Ported Vacuum Switches (PUS) are used to switch vacuum signals with varying engine coolant temperatures. They may have two, three or four vacuum ports and, on models equipped with catalytic converters and Thermactor systems, a set of electrical contacts. There may be as many as three or four separate ported vacuum switches, each with its own special function. PVS switches may be used to cut off exhaust gas recirculation until a predetermined engine temperature is reached, to switch vacuum signals on an ignition spark control system in order to improve cold start driveability, or to provide extra ignition advance and subsequent higher idle speed should the engine begin to overheat. They may also be used to vent Thermactor pump air to the atmosphere under certain engine conditions, or to regulate a vacuum-operated heat control in the exhaust manifold.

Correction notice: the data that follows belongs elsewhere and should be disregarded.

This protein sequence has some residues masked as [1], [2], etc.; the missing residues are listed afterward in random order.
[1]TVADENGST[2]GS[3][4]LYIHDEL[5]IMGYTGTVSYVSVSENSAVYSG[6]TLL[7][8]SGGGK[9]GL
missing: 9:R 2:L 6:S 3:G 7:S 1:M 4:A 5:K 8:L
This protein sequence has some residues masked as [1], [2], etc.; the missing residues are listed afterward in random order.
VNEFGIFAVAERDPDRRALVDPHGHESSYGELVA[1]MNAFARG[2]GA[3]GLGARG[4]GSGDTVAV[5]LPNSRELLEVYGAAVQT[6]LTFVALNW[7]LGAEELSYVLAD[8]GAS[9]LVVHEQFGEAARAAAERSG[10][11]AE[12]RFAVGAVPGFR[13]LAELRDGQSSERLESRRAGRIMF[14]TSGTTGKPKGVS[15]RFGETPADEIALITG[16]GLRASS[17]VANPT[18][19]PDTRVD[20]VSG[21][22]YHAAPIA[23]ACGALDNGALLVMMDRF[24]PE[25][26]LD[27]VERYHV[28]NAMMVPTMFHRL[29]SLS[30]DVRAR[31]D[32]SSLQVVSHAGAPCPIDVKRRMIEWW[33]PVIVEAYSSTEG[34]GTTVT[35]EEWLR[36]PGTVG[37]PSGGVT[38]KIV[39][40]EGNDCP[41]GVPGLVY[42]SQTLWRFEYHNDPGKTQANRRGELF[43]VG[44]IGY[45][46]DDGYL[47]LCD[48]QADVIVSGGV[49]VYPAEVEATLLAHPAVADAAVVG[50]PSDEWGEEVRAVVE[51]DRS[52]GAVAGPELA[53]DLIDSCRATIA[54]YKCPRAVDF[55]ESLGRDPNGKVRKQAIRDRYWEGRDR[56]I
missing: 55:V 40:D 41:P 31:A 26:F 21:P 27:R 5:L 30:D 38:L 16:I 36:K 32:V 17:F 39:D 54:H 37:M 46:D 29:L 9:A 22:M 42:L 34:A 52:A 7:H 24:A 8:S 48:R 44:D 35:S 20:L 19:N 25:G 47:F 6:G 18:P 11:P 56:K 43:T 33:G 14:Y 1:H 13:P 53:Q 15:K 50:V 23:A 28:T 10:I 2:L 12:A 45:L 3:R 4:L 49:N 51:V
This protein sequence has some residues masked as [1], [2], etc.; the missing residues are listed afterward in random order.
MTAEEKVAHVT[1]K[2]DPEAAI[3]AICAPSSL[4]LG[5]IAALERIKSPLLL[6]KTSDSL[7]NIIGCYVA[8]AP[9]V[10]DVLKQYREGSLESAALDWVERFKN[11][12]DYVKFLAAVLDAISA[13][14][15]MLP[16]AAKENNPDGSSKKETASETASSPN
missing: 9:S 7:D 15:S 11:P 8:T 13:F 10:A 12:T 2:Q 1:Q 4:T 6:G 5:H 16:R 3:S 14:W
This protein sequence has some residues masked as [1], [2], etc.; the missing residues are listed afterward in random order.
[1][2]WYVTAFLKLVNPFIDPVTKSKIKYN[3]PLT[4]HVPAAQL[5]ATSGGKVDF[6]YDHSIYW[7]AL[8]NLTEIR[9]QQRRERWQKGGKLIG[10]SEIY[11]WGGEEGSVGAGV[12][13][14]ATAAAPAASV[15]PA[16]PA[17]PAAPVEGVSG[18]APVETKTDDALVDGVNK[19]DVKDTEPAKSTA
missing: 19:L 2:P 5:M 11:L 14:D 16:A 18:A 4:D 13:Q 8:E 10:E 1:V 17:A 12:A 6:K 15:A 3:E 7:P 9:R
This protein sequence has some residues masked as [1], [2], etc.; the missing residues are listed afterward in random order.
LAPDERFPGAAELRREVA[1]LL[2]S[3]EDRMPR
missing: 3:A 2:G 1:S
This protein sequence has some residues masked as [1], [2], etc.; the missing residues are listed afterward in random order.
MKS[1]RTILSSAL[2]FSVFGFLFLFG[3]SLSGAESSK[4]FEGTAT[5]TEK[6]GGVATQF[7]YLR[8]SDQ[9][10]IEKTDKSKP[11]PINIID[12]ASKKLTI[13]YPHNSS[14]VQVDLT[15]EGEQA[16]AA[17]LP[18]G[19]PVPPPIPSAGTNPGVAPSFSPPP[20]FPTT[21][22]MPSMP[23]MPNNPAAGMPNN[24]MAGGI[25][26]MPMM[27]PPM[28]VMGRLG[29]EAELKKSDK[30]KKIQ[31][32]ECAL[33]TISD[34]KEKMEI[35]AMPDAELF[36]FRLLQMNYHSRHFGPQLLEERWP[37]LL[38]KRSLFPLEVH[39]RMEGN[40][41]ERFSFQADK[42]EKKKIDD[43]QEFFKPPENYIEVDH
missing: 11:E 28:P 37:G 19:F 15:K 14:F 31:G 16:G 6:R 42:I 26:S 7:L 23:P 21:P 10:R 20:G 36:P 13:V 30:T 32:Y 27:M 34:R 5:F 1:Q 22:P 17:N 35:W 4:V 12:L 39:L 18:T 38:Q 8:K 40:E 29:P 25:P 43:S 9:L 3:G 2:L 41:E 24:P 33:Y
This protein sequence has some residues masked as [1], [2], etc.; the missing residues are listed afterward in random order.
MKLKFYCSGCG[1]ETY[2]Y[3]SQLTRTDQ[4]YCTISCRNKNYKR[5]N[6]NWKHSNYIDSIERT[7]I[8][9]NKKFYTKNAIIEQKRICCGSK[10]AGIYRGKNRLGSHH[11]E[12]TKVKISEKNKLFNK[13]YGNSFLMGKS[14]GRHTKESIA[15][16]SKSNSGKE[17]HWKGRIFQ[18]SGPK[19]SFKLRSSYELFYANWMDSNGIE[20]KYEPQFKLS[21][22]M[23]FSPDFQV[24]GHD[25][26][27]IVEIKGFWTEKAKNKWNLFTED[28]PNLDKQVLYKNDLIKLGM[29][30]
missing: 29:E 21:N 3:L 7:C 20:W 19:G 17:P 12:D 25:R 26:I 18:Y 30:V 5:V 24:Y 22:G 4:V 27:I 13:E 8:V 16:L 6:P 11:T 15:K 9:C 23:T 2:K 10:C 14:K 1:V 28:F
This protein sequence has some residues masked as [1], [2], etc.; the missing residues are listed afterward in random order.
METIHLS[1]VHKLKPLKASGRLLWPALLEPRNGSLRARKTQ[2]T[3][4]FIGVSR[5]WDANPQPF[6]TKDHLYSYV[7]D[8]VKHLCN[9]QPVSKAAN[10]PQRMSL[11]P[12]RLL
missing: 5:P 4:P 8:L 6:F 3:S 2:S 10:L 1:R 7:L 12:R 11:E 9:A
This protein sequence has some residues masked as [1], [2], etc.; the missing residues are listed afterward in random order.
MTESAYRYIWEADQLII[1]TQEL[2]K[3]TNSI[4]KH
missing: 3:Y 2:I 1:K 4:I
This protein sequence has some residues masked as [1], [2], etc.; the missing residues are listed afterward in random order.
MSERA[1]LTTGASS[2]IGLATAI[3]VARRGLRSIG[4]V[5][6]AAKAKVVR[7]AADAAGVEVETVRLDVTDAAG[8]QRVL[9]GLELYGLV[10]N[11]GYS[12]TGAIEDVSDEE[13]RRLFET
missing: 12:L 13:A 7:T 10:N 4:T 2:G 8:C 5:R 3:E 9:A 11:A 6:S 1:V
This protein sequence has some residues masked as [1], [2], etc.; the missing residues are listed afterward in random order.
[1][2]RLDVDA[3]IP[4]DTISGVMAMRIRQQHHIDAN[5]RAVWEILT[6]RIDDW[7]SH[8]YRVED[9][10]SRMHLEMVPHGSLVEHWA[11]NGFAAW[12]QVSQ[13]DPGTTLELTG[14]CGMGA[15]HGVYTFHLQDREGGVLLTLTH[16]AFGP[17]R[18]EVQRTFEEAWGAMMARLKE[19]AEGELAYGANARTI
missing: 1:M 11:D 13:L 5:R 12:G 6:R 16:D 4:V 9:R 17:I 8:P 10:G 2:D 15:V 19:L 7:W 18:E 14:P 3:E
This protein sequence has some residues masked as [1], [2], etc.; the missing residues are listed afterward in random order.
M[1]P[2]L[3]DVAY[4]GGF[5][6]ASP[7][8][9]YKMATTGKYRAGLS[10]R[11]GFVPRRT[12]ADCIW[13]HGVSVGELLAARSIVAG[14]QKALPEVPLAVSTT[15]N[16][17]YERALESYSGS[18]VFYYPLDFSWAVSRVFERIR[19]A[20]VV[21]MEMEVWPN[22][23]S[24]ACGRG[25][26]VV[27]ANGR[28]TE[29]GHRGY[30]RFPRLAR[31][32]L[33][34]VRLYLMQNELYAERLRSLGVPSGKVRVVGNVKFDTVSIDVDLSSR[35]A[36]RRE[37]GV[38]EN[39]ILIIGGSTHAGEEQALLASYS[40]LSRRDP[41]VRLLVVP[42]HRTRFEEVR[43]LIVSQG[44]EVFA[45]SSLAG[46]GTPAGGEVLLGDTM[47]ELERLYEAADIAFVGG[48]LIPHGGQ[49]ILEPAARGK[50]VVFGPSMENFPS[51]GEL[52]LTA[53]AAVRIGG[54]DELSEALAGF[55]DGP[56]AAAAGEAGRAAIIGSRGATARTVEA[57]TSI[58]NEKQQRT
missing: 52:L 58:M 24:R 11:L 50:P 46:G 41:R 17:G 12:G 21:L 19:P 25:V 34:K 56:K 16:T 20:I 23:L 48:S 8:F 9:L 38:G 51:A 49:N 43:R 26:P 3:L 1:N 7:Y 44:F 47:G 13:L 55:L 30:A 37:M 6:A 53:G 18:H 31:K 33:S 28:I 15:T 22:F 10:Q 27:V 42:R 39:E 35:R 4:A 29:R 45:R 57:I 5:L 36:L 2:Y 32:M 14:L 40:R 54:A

- Attach a tachometer and start the engine.
- Observe the reading on the tachometer.
- Disconnect the hose from the intake manifold to the control valve and plug it with a golf tee or pencil.
- Again observe the reading on the tachometer. If it has not changed, the control valve does not have an internal vacuum leak. If it does change, replace the valve.
- Reconnect the intake manifold hose to the vacuum valve.
- Block the front of the radiator with cardboard and have a friend watch the warning light on the instrument panel.
- As soon as the red warning light comes on, again observe the reading on the tachometer. It should be at least 100 rpm higher than the reading obtained in step two. If it is not, replace the vacuum control valve.
- Remove the cardboard from in front of the radiator and allow the engine to cool off before stopping the engine.
REMOVAL & INSTALLATION
- Drain about one gallon (1 gal) of coolant out of the radiator.
- Tag the vacuum hoses that attach to the control valve and disconnect them.
- Unscrew and remove the control valve.
- Install the new control valve.
- Connect the vacuum hoses.
- Fill the cooling system.